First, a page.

Many times, the vendor arranges products in an aisle of the store, like cans of dog food aligned in a stack.

For these reasons a person injured in a store must get at much information as possible so the lawyer can put the proper parties on notice of the claim.

What Should Someone Immediately Do When They Get Hurt?

Most major stores have policies and procedures about what to do if somebody claims injury, and one such policy is to photograph the area.

I've dealt with these issues often. As such, I am familiar with the store polices and I can name at least 15 stores that require their sales associates to take photos of the area and send them to risk management. It's essential to do this or to ask anyone with a camera in the area to take a photo of the scene. As time goes on, memories fade by photos will properly document the scene of the accident.

Are the Photographs Admissible If the Person Took Them, Or Does the Store Have to Take Them?

In most states and in Indiana, the only thing a person must testify is that the picture fairly and accurately represents what the picture portends to represent.

Therefore, if someone fell and said he took the photo when he got up; if garbage is on the floor, and the image fairly and accurately represents what the floor looked like after the person fell, then the pictures are admissible.

How Long Is Too Long to Wait to Get Medical Attention?

This is a loaded question. A person must get checked out immediately if he is claiming an injury. If the date or the time of an incident is point one, then the person should get medical attention as close to point one as possible.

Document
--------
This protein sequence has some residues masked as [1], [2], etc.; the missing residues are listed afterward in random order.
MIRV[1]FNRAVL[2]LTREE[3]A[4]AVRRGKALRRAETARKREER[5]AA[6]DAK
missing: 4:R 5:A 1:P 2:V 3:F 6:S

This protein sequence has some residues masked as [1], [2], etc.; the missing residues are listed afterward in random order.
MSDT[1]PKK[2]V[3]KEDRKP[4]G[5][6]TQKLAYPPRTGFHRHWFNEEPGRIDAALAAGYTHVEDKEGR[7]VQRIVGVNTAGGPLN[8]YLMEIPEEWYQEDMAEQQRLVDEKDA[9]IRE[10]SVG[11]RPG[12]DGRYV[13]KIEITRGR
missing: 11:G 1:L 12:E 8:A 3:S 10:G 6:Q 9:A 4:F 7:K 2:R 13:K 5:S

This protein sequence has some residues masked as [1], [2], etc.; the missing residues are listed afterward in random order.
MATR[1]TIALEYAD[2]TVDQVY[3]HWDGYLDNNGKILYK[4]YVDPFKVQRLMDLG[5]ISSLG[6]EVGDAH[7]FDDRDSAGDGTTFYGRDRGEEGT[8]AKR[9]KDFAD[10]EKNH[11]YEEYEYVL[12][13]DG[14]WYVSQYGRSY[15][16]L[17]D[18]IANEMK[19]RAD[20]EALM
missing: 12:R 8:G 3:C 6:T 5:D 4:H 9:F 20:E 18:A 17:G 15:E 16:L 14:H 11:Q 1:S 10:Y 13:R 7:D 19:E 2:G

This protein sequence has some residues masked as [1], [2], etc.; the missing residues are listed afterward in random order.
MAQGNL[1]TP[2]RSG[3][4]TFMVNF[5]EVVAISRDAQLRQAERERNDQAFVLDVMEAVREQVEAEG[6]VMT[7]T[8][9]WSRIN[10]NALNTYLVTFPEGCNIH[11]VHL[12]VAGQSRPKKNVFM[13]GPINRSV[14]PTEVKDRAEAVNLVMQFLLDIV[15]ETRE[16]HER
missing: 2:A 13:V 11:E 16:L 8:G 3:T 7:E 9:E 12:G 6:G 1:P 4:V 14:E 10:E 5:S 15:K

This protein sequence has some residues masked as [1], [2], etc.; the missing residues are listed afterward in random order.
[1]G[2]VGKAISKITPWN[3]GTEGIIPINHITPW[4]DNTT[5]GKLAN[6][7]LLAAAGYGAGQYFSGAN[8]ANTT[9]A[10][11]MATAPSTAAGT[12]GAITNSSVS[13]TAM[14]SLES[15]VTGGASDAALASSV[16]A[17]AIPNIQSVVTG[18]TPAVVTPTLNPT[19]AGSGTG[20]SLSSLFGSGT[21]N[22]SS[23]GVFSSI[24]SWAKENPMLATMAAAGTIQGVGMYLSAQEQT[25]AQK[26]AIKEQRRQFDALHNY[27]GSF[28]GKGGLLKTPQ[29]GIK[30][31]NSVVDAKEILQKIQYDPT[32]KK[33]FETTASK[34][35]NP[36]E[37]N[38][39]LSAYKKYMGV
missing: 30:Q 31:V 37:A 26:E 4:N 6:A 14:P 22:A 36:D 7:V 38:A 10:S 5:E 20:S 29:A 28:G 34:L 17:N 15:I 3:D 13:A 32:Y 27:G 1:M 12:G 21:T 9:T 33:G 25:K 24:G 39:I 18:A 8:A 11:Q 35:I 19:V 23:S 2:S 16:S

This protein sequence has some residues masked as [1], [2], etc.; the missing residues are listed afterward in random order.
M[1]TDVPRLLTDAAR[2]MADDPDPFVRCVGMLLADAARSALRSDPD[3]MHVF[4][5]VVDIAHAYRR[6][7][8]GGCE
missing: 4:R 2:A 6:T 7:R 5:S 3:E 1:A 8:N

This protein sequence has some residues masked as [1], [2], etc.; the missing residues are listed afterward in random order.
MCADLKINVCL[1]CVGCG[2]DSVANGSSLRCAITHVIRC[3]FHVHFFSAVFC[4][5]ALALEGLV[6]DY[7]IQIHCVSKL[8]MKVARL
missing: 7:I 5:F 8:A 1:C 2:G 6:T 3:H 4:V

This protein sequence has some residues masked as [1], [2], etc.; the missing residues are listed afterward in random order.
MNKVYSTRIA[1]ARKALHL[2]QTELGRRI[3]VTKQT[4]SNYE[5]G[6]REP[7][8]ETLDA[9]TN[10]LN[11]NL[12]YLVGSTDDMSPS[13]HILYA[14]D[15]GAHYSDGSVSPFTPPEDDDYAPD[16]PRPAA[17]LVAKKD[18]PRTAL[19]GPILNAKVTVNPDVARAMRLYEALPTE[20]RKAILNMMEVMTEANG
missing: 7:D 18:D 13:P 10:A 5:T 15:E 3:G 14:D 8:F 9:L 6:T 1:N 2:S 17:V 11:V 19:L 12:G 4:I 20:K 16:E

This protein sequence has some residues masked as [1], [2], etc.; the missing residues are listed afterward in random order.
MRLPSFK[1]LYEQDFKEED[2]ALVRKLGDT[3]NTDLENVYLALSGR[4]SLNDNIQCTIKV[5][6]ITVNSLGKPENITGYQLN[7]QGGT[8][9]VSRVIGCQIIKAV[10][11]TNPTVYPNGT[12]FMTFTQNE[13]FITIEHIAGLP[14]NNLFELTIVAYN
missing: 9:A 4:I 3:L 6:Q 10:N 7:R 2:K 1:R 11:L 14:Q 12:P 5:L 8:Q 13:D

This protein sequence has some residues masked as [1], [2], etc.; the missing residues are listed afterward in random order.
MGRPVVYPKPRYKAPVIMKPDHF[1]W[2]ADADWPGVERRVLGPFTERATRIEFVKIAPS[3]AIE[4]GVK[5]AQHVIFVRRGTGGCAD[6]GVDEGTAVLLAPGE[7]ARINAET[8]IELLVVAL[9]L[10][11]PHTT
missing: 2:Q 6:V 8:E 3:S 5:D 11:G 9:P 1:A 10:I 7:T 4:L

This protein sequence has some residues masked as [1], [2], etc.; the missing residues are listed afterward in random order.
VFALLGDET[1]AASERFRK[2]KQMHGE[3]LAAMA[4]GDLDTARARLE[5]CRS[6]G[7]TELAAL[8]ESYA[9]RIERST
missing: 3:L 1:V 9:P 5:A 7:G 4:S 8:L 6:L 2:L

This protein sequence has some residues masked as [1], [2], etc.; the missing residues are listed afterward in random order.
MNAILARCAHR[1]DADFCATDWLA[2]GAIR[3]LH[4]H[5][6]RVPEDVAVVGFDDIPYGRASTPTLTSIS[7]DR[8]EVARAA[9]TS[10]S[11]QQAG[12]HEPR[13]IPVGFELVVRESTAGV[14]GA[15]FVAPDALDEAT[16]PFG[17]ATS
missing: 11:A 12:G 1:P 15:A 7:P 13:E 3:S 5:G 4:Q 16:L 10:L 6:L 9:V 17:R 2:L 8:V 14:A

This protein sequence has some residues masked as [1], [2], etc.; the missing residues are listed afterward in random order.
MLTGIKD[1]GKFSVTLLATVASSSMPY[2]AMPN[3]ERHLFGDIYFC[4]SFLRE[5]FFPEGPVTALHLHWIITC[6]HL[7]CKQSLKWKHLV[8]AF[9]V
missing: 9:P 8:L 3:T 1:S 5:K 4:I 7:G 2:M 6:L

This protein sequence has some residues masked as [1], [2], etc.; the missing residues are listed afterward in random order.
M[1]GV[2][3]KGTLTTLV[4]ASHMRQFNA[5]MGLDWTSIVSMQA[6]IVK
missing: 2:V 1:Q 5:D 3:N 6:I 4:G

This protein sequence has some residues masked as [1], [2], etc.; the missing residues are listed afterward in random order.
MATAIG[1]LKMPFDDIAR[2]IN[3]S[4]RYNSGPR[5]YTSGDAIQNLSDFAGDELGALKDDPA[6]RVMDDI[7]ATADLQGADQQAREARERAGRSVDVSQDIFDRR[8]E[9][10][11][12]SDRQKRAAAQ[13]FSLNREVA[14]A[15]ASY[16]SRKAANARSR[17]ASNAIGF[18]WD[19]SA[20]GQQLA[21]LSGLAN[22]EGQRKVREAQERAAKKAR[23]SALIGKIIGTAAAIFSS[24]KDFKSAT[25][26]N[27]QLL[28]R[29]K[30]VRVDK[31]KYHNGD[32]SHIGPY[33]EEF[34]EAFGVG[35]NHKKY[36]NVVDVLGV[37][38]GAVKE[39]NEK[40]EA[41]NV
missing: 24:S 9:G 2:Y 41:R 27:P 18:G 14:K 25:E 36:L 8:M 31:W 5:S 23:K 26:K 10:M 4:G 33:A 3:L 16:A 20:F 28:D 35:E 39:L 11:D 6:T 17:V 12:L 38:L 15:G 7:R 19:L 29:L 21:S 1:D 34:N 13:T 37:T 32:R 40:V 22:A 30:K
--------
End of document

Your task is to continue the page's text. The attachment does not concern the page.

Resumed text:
This is better for two reasons. Firstly, he could be really hurt and not know. Secondly, the further away he gets from the date of the incident, the more likely the other side will argue, saying that if there was a real injury, the person would have received medical care sooner.

If someone gets medical attention within 72 hours of an accident, then an insurance company or lawyer cannot make a big deal because the average person would say that he thought he was going to be okay directly after the accident, and that when he woke up the next day, he was sore. Afterwards, he made an appointment to see the doctor. Naturally, it took a day or two to get in.

What Is The Mindset Of People Who Call For These Kinds Of Claims?

The problem with proof in a slip and fall claim is that when most people fall down, no matter how injured they are, they get up and say things that ultimately hurt their cases. They always state that they are fine, and they try to continue with their lives.

It is natural they want to be okay, because they are embarrassed about the fall.

How Does Anyone Pay Attention In An Extremely Cluttered Store?

This question is important. The client can tell the attorney or send an investigator to take some photos. However, nothing takes the place of just sitting at the cluttered store and watching.

For more information on Slip and Fall Accidents, a free initial consultation is your next best step. Get the information and legal answers you're seeking by calling (219) 874-4878 today.